Implement a lean management system that links strategic objectives

Enterprise-Wide Lean Management System Case Study
Carlisle competes in five major business segments, including interconnect technologies for aerospace
Carlisle Companies Inc. Headquartered in
Charlotte, N.C., Carlisle is a global manufacturing
company with five major operating businesses:
construction materials, transportation products, brake
and friction products, interconnect technologies
(wire, cable, connectors and related assemblies) and
foodservice products. Founded in 1917, today the
company has 75 facilities worldwide.
Carlisle Operating System Links Strategy to
Execution, Delivers Dramatic Returns
TBM helps Carlisle Companies Inc. implement a lean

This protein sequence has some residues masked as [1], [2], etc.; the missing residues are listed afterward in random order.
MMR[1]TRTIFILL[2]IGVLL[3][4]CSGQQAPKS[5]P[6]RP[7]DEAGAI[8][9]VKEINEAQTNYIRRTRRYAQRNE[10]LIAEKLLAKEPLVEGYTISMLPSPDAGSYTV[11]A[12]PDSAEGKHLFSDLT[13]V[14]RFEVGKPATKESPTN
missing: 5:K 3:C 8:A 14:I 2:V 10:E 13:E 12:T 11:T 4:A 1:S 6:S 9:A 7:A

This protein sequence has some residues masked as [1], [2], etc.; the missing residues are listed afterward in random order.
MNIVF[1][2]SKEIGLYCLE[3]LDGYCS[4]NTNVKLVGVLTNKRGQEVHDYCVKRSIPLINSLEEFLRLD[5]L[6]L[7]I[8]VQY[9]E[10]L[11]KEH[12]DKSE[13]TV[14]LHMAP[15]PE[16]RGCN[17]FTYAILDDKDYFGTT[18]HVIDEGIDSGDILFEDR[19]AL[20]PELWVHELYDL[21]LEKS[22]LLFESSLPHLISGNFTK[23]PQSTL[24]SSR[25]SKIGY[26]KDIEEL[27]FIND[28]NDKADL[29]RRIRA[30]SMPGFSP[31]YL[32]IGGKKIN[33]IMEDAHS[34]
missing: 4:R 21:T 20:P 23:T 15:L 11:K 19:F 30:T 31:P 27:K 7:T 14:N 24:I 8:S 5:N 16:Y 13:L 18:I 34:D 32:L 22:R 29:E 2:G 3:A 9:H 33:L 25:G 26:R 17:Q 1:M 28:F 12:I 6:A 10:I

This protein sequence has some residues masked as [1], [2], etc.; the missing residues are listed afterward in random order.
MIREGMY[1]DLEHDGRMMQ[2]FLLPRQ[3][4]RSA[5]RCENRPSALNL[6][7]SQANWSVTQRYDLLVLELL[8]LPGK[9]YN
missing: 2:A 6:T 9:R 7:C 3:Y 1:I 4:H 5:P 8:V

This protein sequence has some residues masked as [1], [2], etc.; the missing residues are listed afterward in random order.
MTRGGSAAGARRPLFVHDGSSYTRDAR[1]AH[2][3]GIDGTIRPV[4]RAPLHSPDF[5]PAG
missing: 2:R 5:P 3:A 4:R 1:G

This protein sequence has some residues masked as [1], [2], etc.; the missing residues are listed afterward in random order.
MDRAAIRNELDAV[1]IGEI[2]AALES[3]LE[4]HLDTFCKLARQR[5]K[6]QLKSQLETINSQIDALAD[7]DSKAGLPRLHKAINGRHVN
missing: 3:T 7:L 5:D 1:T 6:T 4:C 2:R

management system that links strategic objectives and
continuous improvement activities to achieve clear business
results across 75 global locations, and growing.
Carlisle CEO David Roberts set a target to grow
the company to $5 billion in sales by 2014, and
simultaneously make dramatic improvements in
operating margins, international sales, working
capital requirements, and return on invested capital.
Getting there would require significant increases in
operational efficiency and performance.
Like most U.S. manufacturers, Carlisle Companies Inc. had been
using various lean and Six Sigma tools to make operational
improvements for decades. But even though Carlisle was keeping
up with competitors in its three primary sectors and consistently
outperforming the S&P 500 index, something was missing.
That something was clear to CEO David Roberts when he first
started visiting the plants after joining the company in 2007.
With an immediate focus on improving operating
margins and reducing working capital, TBM
Consulting Group helped Carlisle create and roll